Religious Persecution of Ahmadiyya Muslim Community
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Home  Worldwide  Bangladesh  April, 2005  Where has the coalition government ended up
Where has the coalition government ended up

Dainik Janakantha, Bangladesh
Sunday, April 24, 2005

Where has the coalition government ended up

Borhanuddin Khan Jahangir

When the looter cadres tried to forcibly take out sixteen year-old girl Tahmina, her mother saved her by pleading with them to tears and falling to their feet. 30 thousand taka and 70 thousand taka worth of garments were looted from the shops of Abdul Alim, a businessman of the village.
The Khaleda-Nizami coalition government has taken a political stand on religion-based culture. Attempts are underway, with support and patronization of the state, and in some cases using state-level persecution to combine the minority ideologies or sects that exist in the Islam of Bengal. There are sects or ideologies that are not accepting this state stand on religion-based culture, and for them the adopted strategy is to identify them as non-believers. On behalf of the coalition government the organizations involved in this initiative are Jamaat-e-Islami, Islami Oikya Jote and Khatme Nabuwwat. The objective is three-pronged. The first is to strengthen that section of Sunni Islam that supports this coalition. The second is to neutralize the section of Sunni Islam that opposes the coalition government. The third is to declare as non-believers those minorities of Bengali Islam who are not willing to accept the state stand on religion-based culture. The Ahmadiyya Muslim Jamat falls in the third category.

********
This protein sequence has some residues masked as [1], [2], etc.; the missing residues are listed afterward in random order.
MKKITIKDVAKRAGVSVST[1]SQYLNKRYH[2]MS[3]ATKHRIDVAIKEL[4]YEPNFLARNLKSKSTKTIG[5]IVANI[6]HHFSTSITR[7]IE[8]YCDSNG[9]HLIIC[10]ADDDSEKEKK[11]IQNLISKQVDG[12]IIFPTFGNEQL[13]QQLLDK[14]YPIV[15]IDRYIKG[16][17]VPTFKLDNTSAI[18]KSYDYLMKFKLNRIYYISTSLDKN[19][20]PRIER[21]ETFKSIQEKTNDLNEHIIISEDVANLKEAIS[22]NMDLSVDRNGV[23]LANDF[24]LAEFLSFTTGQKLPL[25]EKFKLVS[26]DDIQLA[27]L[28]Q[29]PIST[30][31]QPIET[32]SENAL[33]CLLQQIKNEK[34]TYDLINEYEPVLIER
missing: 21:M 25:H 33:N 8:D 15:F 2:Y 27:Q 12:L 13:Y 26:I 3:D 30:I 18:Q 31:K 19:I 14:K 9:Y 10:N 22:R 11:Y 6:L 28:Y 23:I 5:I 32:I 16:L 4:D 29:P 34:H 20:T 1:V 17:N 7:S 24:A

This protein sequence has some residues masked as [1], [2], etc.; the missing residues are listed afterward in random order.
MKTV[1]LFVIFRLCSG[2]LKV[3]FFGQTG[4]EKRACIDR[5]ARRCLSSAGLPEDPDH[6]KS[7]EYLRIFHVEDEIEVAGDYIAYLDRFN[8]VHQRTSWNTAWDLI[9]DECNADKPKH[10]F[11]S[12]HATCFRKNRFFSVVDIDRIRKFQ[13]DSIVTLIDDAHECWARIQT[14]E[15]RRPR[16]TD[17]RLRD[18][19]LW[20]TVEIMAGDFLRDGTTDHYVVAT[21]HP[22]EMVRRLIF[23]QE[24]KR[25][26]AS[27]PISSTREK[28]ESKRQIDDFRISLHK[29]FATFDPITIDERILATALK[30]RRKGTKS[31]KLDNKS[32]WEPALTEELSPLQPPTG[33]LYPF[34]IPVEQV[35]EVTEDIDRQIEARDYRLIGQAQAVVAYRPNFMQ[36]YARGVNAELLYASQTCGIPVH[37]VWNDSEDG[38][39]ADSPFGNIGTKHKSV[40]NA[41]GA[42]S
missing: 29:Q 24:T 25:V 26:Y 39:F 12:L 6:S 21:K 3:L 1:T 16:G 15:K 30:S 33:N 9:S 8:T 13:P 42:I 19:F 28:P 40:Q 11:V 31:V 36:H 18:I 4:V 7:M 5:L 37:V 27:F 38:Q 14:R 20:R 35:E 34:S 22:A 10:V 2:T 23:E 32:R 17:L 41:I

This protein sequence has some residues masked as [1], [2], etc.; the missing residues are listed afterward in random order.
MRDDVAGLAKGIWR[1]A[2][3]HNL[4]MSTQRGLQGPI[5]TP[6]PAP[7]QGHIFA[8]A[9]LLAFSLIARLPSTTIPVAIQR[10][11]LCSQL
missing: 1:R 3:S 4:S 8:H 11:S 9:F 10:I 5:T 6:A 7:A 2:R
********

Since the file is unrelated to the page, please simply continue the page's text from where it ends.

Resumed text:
The latest example of state-sponsored, state-perpetrated religious persecution is the mayhem carried out by the cadres of Khatme Nabuwwat in the habitations of the Ahmadiyya Muslim Community in Shyamnagar, Satkhira. There have been incidents of armed looting and [threatened] violation of young woman and housewife. 15 have been seriously injured by merciless beating. 20 families have left the area in face of threats. Death threats are being issued to evict the Ahmadiyya Muslim Jamat. Vising the Ahmadiyya households in Bhetkhali, Shyamnagar, all houses were found to be locked. None of the members are coming outside. Sekendar Hayat relates of the barbaric mayhem. Abdul Alim, Abu Mahasin, Kalam, Arshad Sheikh, Fariduddin, Abu Wasel Master and widow of Wajed Ali, present in the house of Sekendar Hayat said, they cannot go out since April 18. They cannot go to the market. They are not even allowed to bring water to drink from the Kachhari pond. Antennas of their two mobile phones have been damaged. Even the young children are not allowed to go to school. They cannot go to their private tutors. Their mosque has been vandalized. On Monday night their house was forcibly entered and at arms-point the poultry and coconuts were looted. When the looter cadres tried to forcibly take out sixteen year-old girl Tahmina, her mother saved her by pleading with them to tears and falling to their feet. 30 thousand taka and 70 thousand taka worth of garments were looted from the shops of Abdul Alim, a businessman of the village. On Monday night all belongings were looted from the house of Ahmad Ali Molla of Chhoto Bhetkhali. His wife was also manhandled. All that belonged to Sheikh Alam was also looted and his wife Noorjahan was beaten up and humiliated. Similarly the households of Ayub Ali, Sheikh Abdul Wadud, Abu Bakkar Siddiq and Daud Morol were looted. Faruq, son of Daud Morol, was kidnapped with the aim of forcing him to abandon the Ahmadiyya sect. These families, that have been targets of this attacked, have been threated with eviction from the locality unless they leave the Ahmadiyya Muslim Jamat. (Source: Janakantha, Jugantor, Bhorer Kagoj: April 18, 19, 20, 2005)